Alaska Airlines has ordered additional Boeing 737 Max jets as it targets phase-out of its Airbus A320ceo-family fleet by mid-2023.

The US carrier says it has ordered 23 737-9s and taken options on another 15, bringing its total Max commitments to 68 orders and 52 options.

Alaska Airlines Boeing 737. Alaska Airlines

Source: Alaska Airlines

An Alaska Airlines Boeing 737 and several Alaska-branded Embraer E-Jets.

In November, Alaska disclosed an agreement to take 13 737-9s from Air Lease. The airline had in 2012 ordered 32 737-9s directly from Boeing, taking options on another 37.

Following the new deal, Alaska indicates that it will abandon an order for 30 A320neo jets that it inherited – alongside an A320-family fleet – with the acquisition of Virgin America in 2018.

“With this plan, Alaska will reduce its Airbus fleet to 10 A321neos by the summer of 2023,” the airline says.

Cirium fleets data shows that Alaska has 51 A320s and 10 A319s powered by CFM International CFM56 engines,10 Leap-1A powered A321neos, and 166 737NGs.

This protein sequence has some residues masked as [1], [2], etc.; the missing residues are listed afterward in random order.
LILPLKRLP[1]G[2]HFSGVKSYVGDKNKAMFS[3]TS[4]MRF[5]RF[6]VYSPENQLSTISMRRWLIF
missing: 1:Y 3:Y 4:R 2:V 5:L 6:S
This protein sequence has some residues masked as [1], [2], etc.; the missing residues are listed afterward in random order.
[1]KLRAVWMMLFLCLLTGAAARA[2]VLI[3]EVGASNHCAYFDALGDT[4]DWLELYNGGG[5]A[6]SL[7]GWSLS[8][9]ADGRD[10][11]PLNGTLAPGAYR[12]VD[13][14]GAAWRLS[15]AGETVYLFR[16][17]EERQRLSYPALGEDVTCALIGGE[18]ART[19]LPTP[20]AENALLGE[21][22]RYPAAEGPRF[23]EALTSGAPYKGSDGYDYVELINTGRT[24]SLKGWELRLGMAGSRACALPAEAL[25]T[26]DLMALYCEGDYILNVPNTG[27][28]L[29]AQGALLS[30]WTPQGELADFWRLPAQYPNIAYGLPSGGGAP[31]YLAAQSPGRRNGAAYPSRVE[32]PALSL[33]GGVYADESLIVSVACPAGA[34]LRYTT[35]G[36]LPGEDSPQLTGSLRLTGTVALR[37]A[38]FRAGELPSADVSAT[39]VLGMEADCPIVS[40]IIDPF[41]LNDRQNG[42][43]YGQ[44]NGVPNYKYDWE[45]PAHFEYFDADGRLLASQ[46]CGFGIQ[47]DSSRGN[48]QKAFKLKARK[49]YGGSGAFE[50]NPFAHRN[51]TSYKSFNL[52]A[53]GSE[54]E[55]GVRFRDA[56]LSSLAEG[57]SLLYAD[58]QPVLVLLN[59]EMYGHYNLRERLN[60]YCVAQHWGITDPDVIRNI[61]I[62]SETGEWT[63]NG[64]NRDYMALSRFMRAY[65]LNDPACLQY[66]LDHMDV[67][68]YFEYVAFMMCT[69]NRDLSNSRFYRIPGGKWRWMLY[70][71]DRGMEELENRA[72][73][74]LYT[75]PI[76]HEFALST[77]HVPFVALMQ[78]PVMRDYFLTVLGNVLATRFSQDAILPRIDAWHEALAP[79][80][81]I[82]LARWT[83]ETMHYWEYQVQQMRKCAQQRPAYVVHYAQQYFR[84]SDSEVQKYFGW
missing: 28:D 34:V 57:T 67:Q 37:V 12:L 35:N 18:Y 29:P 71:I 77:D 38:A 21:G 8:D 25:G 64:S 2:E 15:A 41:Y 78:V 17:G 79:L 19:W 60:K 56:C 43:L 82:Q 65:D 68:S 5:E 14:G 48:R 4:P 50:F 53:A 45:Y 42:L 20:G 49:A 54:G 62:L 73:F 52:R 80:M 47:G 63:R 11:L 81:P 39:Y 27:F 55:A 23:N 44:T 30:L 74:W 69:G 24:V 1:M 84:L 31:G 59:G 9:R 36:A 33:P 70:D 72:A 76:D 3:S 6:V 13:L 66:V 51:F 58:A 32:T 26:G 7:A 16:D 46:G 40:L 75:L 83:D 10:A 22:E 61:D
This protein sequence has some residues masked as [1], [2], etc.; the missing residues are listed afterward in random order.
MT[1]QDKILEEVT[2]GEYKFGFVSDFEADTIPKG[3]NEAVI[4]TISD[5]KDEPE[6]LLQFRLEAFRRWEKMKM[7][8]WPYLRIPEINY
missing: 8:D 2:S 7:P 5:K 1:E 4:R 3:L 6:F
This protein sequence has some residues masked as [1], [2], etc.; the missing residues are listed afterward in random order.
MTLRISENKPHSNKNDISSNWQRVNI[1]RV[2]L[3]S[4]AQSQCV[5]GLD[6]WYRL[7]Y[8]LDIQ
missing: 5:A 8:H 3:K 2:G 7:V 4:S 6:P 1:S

Alaska intends to start revenue flights with its first 737-9 in March, introduce another five by the summer, and have 13 in service by the end of 2021. Some 30 aircraft are to be delivered in 2022, 13 in 2023, and 12 in 2024.

“The agreement includes mechanisms to adjust the timing of deliveries to meet economic conditions, giving the airline substantial flexibility to manage its fleet in step with network demand,” Alaska says, adding that the 52 options, if converted, would lead to deliveries in the 2023-26 timeframe.

In addition to providing “superior economics” and flexibility, the “transformative” deal enables the company to exit 61 “expensive” short-term leases for its Airbus fleet, says Alaska.

It adds that the restructured order “moves the airline substantially toward a single, mainline fleet that’s more efficient, profitable and environmentally friendly”. The 737-9 will, Alaska estimates, be 20% more fuel-efficient than the A320ceo.

The Max returned to service earlier this month, having been grounded since March 2019.

Alaska Air Group chief executive Brad Tilden states: “We believe in this airplane, we believe in our strong partnership with Boeing, and we believe in the future of Alaska Airlines and the incredible opportunities ahead as we climb our way out of this pandemic.

“We could not ask for a better partner than Boeing and we are delighted to be standing side by side with them as we work together to get our economy back on its feet.”